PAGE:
Thursday, March 27, 2008


I am a synesthetic, and so are a few other people I know. Neuroscience is massively awesome to me already, since I'm a neuroscience student; it becomes so much more thoroughly amazing when there is a personal aspect to a topic.

Synesthesia is a phenomenon where two senses are linked neurologically in a way that stimulating one gives not only stimulation of that sense but another sense - for example, thinking words have a color, feeling noise, et cetera. I do not experience it as strongly as some; I have a sort of olfactory-visual synesthesia, in that I instantly associate a smell with a color, but do not really see the color - I have an inkling of what shade or what kind of hue it might be, but do not know a color.

The 'clinical diagnosis for synesthesia is as follows (

4.2 Synesthesia is involuntary but elicited. It is a passive experience that happens to someone. It is unsupressable, but elicited by a stimulus that is usually identified without difficulty. It cannot be conjured up or dismissed at will, although circumstances of attention and distraction may make the experience seem more or less vivid.

4.3 Synesthesia is projected. It is perceived externally in peri-personal space, the limb-axis space immediately surrounding the body, never at a distance as in the spatial teloreception of vision or audition. My subject DS, for example, is a college teacher who, on hearing music, also see objects - falling gold balls, shooting lines, metallic waves like oscilloscope tracings - that float on a "screen" six inches from her nose. Her favorite music, she explains, "makes the lines move upward."

4.4 Distinguishing the experience of perception as "near" (e.g., chemosensation, touch, proprioception, body schema, the orientation of one's body within Euclidean space) or "distant" (e.g., seeing, hearing) is concordant with concepts of classical neurology and neuroanatomy. This idea was most clearly articulated by Paul Yakovlev (1894-1983) who mapped "three spheres of motility" onto three anatomical divisions of the neuraxis (Yakovlev, 1948, 1970).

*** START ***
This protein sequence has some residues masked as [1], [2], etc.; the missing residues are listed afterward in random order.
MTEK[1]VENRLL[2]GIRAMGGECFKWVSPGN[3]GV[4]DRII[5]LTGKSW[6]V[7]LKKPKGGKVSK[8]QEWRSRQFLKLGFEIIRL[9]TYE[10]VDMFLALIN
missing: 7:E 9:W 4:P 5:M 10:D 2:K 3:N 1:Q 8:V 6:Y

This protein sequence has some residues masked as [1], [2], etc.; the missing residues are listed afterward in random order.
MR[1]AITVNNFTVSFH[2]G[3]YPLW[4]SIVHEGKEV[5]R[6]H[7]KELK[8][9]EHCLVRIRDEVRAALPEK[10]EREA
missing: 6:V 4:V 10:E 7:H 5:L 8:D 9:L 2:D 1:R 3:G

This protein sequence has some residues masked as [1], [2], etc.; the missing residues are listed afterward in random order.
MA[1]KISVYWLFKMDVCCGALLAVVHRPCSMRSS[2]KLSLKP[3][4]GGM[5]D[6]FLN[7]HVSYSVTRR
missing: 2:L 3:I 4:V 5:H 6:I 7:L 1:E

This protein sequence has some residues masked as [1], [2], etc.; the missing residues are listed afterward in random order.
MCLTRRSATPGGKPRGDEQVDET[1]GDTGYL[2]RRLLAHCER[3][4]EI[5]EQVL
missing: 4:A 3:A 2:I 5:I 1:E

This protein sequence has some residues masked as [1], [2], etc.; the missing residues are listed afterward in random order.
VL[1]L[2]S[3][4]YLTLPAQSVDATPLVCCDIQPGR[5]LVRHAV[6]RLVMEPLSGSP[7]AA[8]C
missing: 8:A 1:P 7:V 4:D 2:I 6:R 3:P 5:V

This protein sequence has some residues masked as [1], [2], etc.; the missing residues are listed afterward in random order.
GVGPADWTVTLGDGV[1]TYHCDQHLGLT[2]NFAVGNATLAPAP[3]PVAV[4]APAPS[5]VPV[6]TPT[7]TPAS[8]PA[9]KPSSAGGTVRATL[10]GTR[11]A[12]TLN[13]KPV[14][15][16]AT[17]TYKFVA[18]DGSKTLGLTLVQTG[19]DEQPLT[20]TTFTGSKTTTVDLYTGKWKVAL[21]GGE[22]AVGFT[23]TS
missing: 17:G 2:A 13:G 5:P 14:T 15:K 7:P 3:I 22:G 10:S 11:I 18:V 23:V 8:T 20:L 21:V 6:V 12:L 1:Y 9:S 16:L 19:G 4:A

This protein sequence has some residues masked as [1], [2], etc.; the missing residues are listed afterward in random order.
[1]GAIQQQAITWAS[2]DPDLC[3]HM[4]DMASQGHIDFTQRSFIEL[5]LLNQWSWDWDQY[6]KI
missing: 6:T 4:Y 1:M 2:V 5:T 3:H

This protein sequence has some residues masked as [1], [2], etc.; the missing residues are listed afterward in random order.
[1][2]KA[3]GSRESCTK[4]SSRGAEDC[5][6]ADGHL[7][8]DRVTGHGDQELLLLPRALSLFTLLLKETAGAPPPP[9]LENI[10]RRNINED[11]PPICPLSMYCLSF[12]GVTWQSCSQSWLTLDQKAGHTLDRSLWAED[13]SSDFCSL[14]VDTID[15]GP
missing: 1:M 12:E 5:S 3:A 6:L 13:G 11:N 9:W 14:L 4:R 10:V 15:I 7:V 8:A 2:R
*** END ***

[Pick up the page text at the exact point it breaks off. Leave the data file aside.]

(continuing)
4.5 Synesthetic perceptions are durable and generic, never pictorial or elaborated. "Durable" means that the cross-sensory associations do not change over time. This has been shown many times by test-retest sessions given decades apart without warning. "Generic" means that while you or I might imagine a pastoral landscape while listening to Beethoven, what synesthetes experience is unelaborated: they see blobs, lines, spirals, and lattice shapes; feel smooth or rough textures; taste agreeable or disagreeable tastes such as salty, sweet, or metallic.

4.6 Though synesthetes are often carelessly dismissed as being just poetic, it is we who must be cautious against unjustifiably interpreting their comments. For example, my index case MW described the shape of mint as "cool glass columns." On analysis, this turned out to be his shorthand way of trying to convey the quality of the tactile experience - "what is it like." When pressed to elaborate the sensations he felt, he said:
I can reach my hand out and rub it along the back side of a curve. I can't feel where the top and bottom end: so it's like a column. It's cool to the touch, as if it were made of stone or glass. What is so wonderful about it, though, is its absolute smoothness. Perfectly smooth. I can't feel any pits or indentations in the surface, so it must not be made of granite or stone. Therefore, it must be made of glass.